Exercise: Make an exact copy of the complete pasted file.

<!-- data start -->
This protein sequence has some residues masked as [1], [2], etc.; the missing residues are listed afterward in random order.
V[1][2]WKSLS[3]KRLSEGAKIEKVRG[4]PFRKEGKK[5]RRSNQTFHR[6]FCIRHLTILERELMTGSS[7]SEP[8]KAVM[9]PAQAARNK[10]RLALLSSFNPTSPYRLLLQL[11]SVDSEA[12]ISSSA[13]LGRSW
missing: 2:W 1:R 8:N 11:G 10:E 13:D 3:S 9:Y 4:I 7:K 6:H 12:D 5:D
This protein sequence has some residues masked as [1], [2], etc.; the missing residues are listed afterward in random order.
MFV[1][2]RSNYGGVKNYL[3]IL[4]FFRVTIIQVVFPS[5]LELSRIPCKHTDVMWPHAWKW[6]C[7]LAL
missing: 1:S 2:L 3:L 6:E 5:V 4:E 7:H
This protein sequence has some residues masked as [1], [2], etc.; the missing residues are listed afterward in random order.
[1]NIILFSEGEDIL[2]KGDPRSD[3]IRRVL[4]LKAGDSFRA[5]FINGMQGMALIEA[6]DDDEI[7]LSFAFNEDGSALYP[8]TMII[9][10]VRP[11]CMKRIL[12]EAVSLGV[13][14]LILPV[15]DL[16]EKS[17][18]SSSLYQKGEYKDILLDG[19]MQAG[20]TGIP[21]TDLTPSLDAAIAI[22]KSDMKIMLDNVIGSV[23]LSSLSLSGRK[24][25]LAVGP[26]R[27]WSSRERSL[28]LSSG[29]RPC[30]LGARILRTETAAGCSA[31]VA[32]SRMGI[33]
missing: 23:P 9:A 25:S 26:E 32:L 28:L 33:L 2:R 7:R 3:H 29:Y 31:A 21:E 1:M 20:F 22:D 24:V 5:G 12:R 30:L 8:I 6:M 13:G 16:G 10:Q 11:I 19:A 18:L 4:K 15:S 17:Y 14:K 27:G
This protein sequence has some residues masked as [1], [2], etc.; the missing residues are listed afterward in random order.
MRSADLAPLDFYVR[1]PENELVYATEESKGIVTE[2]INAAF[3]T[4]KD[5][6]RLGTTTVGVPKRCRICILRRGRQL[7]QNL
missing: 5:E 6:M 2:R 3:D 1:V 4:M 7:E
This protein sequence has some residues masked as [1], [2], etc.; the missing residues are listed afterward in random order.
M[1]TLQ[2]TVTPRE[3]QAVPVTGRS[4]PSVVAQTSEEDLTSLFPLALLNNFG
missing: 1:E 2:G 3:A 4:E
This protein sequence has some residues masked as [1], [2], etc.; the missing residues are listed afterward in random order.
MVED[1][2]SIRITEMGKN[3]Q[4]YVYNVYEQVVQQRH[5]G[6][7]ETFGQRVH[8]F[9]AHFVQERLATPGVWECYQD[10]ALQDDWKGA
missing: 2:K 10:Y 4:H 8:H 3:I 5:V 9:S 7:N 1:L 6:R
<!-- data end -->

This protein sequence has some residues masked as [1], [2], etc.; the missing residues are listed afterward in random order.
V[1][2]WKSLS[3]KRLSEGAKIEKVRG[4]PFRKEGKK[5]RRSNQTFHR[6]FCIRHLTILERELMTGSS[7]SEP[8]KAVM[9]PAQAARNK[10]RLALLSSFNPTSPYRLLLQL[11]SVDSEA[12]ISSSA[13]LGRSW
missing: 2:W 1:R 8:N 11:G 10:E 13:D 3:S 9:Y 4:I 7:K 6:H 12:D 5:D
This protein sequence has some residues masked as [1], [2], etc.; the missing residues are listed afterward in random order.
MFV[1][2]RSNYGGVKNYL[3]IL[4]FFRVTIIQVVFPS[5]LELSRIPCKHTDVMWPHAWKW[6]C[7]LAL
missing: 1:S 2:L 3:L 6:E 5:V 4:E 7:H
This protein sequence has some residues masked as [1], [2], etc.; the missing residues are listed afterward in random order.
[1]NIILFSEGEDIL[2]KGDPRSD[3]IRRVL[4]LKAGDSFRA[5]FINGMQGMALIEA[6]DDDEI[7]LSFAFNEDGSALYP[8]TMII[9][10]VRP[11]CMKRIL[12]EAVSLGV[13][14]LILPV[15]DL[16]EKS[17][18]SSSLYQKGEYKDILLDG[19]MQAG[20]TGIP[21]TDLTPSLDAAIAI[22]KSDMKIMLDNVIGSV[23]LSSLSLSGRK[24][25]LAVGP[26]R[27]WSSRERSL[28]LSSG[29]RPC[30]LGARILRTETAAGCSA[31]VA[32]SRMGI[33]
missing: 23:P 9:A 25:S 26:E 32:L 28:L 33:L 2:R 7:R 3:H 29:Y 31:A 21:E 1:M 20:F 22:D 24:V 5:G 12:R 30:L 8:I 6:M 13:G 16:G 10:Q 11:I 19:A 18:L 4:K 15:S 17:Y 14:K 27:G
This protein sequence has some residues masked as [1], [2], etc.; the missing residues are listed afterward in random order.
MRSADLAPLDFYVR[1]PENELVYATEESKGIVTE[2]INAAF[3]T[4]KD[5][6]RLGTTTVGVPKRCRICILRRGRQL[7]QNL
missing: 5:E 6:M 2:R 3:D 1:V 4:M 7:E
This protein sequence has some residues masked as [1], [2], etc.; the missing residues are listed afterward in random order.
M[1]TLQ[2]TVTPRE[3]QAVPVTGRS[4]PSVVAQTSEEDLTSLFPLALLNNFG
missing: 1:E 2:G 3:A 4:E
This protein sequence has some residues masked as [1], [2], etc.; the missing residues are listed afterward in random order.
MVED[1][2]SIRITEMGKN[3]Q[4]YVYNVYEQVVQQRH[5]G[6][7]ETFGQRVH[8]F[9]AHFVQERLATPGVWECYQD[10]ALQDDWKGA
missing: 2:K 10:Y 4:H 8:H 3:I 5:V 9:S 7:N 1:L 6:R